For this digital dressing down, Kipp received the widespread condemnation that Comcast seems to court on a regular basis But he also gave us the opportunity to review a few basic PR commandments:
- Don't cite your respect for the First Amendment just before punishing someone for exercising their First Amendment rights.
- If you're a multi-billion-dollar corporation with a reputation so compromised that your marketing slogan is commonly used as an insult, don't threaten charitable nonprofits.
- Before you hit “send,” take a breath and consider what Mickey Rourke said to William Hurt in Body Heat. “Any time you try a decent crime, you got 50 ways you're gonna [screw] up. If you think of 25 of them, then you're a genius … and you ain't no genius."
Sunday, January 25, 2015
|Bert G. channeling Charlie D.|
Either way, I would be a less than hospitable host if I failed to offer my assistance to this inquisitive soul. So I am reposting the article in question in hopes that our mutual friend will see that, indeed, I did not falsely accuse acclaimed Charles Dickens scholar, Bert G. Hornback, of anything. I simply posted his email to me in which he admitted being ... let's just say, inappropriate. My contribution to this post was to simply offer context--the hard times I went through, if you will--and additional insight where it was lacking.
I also note that it is exactly one week shy of a year since I originally posted that piece. In honor of the occasion, I think I'll have a drink. The only question left--olive or twist?
Thursday, January 15, 2015
Want to kill a kid’s interest in something he enjoys? Make him take lessons “to get better at it.”
When I was a kid, I liked to swim. My technique was appalling but I could cut through the polluted water at Ideal Beach with no effort at all. And whenever I stepped on a crab, I was a regular Mark Spitz.
But apparently this wasn’t good enough for my mom, who signed up the four of us kids for swim lessons at the Red Bank YMCA.
Everyone who takes swim lessons at the Y starts as a Pollywog before advancing to Minnows, Flying Fish, and then the ultimate achievement—Sharks. Being a Shark in and of itself was pretty cool. But they also got to use the high dive, so you just had to get to Sharks.
First, however, you had to graduate from Pollywogs by demonstrating that you could swim … their way. Apparently, what I was doing did not qualify as swimming, so I got stuck with the five-year-old Pollywogs while my brother and two younger sisters advanced to Minnows. I was 12 years old.
It gets worse.
Before they even let me paddleboard with the other kiddies during free time, I had to demonstrate that I knew how to hold my head underwater without breathing. To do that, they had me bend at the waist with a paddleboard in my outstretched hands, take a breath, put my face in the water, exhale, turn my head to the left to take in a breath and repeat the process 10 times.
I couldn’t do it. For six weeks I couldn’t do it.
Those six weeks passed slowly. I’d watch as nervous new kids—“fish” we called them—entered the pool for their first day of swim lessons. And then, when they learned their lesson, I’d pat them on the back and wish them well as they advanced to Minnows. Sure, I was envious at first. But I knew I was never getting out of that hell hole so—over time—it made me happy to see those little tykes get over the wall, so to speak.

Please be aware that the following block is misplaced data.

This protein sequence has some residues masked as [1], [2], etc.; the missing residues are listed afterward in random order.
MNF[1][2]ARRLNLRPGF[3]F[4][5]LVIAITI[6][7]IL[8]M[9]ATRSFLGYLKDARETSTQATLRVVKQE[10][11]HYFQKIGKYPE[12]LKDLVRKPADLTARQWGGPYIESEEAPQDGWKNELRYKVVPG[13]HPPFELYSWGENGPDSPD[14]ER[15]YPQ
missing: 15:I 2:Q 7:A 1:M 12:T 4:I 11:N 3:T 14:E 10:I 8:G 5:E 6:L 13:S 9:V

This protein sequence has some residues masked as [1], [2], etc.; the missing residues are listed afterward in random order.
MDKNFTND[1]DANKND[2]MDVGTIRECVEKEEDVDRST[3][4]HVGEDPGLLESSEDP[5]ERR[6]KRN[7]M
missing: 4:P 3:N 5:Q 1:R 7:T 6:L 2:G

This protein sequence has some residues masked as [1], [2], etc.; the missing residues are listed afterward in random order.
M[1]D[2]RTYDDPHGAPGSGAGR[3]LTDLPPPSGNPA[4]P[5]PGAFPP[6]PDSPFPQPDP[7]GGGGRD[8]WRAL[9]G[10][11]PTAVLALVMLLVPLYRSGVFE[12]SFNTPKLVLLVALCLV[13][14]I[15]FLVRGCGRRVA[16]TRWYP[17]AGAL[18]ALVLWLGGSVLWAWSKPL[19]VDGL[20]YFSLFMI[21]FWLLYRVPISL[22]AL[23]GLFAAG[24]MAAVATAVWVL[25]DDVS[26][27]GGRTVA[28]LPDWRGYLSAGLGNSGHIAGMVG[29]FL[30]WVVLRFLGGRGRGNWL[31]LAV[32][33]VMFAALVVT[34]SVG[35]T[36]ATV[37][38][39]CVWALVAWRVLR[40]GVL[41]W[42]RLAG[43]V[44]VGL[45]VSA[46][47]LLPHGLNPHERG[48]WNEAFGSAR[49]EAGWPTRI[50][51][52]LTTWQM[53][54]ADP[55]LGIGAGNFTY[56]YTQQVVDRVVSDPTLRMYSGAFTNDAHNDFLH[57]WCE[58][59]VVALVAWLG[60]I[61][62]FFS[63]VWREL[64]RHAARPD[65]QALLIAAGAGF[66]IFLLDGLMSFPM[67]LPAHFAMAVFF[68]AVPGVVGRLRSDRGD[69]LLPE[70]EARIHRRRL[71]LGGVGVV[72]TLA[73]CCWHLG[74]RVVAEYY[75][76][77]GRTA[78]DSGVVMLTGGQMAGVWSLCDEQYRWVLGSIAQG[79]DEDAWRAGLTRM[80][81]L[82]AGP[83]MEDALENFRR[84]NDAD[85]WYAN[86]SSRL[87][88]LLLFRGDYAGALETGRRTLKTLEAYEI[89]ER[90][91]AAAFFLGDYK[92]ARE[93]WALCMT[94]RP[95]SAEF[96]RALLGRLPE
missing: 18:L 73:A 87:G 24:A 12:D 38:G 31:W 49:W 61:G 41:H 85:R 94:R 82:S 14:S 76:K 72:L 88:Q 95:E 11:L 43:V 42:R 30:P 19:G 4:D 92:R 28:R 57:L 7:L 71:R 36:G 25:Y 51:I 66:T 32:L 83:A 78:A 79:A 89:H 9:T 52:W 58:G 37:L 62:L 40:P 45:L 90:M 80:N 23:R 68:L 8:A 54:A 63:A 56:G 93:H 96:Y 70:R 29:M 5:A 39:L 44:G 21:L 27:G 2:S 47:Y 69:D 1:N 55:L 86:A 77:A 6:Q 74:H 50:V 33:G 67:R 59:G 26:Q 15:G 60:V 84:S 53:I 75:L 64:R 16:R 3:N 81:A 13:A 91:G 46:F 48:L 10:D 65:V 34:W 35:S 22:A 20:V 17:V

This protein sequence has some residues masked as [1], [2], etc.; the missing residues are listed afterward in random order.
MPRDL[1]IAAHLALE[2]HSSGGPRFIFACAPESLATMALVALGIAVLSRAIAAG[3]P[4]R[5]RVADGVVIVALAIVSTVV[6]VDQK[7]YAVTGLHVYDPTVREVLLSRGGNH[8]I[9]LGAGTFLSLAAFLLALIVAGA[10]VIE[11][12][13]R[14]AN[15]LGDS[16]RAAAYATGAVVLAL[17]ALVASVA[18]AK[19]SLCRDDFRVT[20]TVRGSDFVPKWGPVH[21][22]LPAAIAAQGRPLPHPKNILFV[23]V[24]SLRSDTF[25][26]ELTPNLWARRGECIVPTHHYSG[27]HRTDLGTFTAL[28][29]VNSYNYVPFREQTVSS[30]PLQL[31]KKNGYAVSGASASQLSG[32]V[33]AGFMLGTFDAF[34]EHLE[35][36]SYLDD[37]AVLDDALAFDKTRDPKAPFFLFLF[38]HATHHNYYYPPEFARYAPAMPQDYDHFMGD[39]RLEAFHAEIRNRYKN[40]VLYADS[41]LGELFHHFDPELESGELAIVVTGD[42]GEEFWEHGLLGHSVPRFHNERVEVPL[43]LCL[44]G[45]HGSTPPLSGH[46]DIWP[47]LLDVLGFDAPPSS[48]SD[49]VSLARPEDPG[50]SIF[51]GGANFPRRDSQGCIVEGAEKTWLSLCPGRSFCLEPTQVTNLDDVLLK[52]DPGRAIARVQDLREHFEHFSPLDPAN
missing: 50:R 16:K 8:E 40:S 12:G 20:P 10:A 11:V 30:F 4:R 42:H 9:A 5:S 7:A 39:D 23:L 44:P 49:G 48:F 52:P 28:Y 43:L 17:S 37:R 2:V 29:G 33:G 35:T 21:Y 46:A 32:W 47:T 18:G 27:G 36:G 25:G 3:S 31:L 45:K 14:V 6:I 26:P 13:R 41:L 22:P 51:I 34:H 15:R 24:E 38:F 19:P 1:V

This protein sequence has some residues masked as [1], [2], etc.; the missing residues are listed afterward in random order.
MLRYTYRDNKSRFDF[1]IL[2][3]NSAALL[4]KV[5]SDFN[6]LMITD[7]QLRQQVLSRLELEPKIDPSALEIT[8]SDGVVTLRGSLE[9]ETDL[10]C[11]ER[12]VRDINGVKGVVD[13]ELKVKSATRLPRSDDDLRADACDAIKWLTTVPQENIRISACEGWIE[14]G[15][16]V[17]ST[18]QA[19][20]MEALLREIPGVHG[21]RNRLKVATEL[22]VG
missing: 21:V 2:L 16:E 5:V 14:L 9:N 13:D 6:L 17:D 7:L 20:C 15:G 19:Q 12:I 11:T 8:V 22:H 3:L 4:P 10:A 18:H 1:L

As the summer--and our swim lessons--were coming to a close, I asked my instructor in a final act of desperation if I could turn my head to the right to breathe. “Sure,” she said. “A lot of good it’ll do ya.”
Well, it worked. I could swim—their way. In one day, I graduated from the Pollywogs, blew through Minnows and became a Flying Fish. By the end of the week, I was a Shark.
But now I hate to swim. And I’m afraid the same thing is happening to people who enjoy telling stories. You can’t swing a life guard’s whistle these days without smacking into some self-described expert who wants to teach you how to tell a story.
Well, I’m here to tell you that you already are a great story teller. Sure, there are ways you can improve your unique technique, as you’ll see in this video*. But when it comes to telling stories, you’re incredible. A regular Mr. Limpet.
* This video originally appeared in our QuASAR Method Video Series.
Tuesday, December 30, 2014
|"And these stones were imported from ... |
try to keep up with me people. There's
still more to see on the tour."
Years later, we hoodlums would line up empty Knickerbocker Natural beer bottles on the sewer grate near Marius Overhand's house and throw rocks at them until the cops drove by, which usually gave us about five minutes of bottle-smashing time.
The most hilarious sewer-moment of my life actually involved Marius. After a night of drinking (a lot of) Knickerbocker Natch', we convinced ourselves that all of the coins we had dropped down the holes in the manhole cover on Bayberry Lane were still there and that it only made sense to get a crowbar, lift the manhole cover, and scoop up the loot.
Once we lifted the cover, Marius jumped in and climbed down. To our great disappointment, there wasn't any money down there. To Marius' greater disappointment ... well, I'd better let him tell the story. But remember, we had drunk a LOT of Knickerbocker Natural.
But I've matured some since then and am now putting sewers to a far greater use--as the centerpiece of a lesson on how to connect with your audiences. You can check out the video here.
If you didn't already, check out the Knickerbocker Natural link above. It is a bizarre--yet strikingly accurate--super-8 portrayal of young men being idiots in the early 70's. It made me a little verklempt, not gonna lie.
Also, if you have any sewer-related tales, share them with the class in the comments section.